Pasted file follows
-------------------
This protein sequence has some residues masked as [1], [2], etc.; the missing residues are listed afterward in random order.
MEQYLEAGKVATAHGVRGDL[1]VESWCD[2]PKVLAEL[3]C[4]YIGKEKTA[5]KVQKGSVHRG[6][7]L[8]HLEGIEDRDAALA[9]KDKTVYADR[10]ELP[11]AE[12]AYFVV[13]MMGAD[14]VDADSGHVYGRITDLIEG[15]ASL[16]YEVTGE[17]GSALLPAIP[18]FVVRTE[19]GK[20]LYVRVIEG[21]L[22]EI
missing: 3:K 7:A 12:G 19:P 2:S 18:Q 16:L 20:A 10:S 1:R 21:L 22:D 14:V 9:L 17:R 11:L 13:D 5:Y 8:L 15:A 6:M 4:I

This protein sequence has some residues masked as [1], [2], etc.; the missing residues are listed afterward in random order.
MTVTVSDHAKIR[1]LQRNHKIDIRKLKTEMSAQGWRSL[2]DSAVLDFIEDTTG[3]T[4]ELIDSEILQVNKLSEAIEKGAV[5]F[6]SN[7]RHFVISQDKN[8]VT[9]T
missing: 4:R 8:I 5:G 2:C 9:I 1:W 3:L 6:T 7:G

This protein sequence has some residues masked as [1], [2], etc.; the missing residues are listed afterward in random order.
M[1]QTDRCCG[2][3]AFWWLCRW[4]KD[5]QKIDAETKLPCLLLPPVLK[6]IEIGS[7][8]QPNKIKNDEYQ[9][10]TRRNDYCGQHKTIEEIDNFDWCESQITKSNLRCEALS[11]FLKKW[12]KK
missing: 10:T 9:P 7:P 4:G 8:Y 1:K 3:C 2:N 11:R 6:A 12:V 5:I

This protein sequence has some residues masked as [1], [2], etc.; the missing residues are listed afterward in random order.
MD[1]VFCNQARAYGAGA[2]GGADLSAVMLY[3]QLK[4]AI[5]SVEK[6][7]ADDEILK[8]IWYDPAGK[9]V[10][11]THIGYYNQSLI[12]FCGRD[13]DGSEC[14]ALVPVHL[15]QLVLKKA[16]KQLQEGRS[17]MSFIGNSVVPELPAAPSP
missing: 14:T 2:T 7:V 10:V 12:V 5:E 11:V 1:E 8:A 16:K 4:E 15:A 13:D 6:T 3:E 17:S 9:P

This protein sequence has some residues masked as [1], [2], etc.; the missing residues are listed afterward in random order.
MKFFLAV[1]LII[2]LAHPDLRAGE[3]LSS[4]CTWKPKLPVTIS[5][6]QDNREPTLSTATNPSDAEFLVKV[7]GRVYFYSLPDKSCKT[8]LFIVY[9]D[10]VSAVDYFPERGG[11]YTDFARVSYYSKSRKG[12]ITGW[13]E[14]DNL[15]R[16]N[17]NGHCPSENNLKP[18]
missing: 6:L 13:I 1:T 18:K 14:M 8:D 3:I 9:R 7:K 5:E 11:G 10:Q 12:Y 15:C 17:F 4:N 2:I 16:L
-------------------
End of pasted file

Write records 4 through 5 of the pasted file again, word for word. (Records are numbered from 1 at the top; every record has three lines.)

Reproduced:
This protein sequence has some residues masked as [1], [2], etc.; the missing residues are listed afterward in random order.
MD[1]VFCNQARAYGAGA[2]GGADLSAVMLY[3]QLK[4]AI[5]SVEK[6][7]ADDEILK[8]IWYDPAGK[9]V[10][11]THIGYYNQSLI[12]FCGRD[13]DGSEC[14]ALVPVHL[15]QLVLKKA[16]KQLQEGRS[17]MSFIGNSVVPELPAAPSP
missing: 14:T 2:T 7:V 10:V 12:V 5:E 11:V 1:E 8:A 16:K 4:E 15:A 13:D 6:T 3:E 17:S 9:P

This protein sequence has some residues masked as [1], [2], etc.; the missing residues are listed afterward in random order.
MKFFLAV[1]LII[2]LAHPDLRAGE[3]LSS[4]CTWKPKLPVTIS[5][6]QDNREPTLSTATNPSDAEFLVKV[7]GRVYFYSLPDKSCKT[8]LFIVY[9]D[10]VSAVDYFPERGG[11]YTDFARVSYYSKSRKG[12]ITGW[13]E[14]DNL[15]R[16]N[17]NGHCPSENNLKP[18]
missing: 6:L 13:I 1:T 18:K 14:M 8:D 3:I 9:R 7:K 5:E 11:G 10:Q 12:Y 15:C 17:F 4:N 2:I 16:L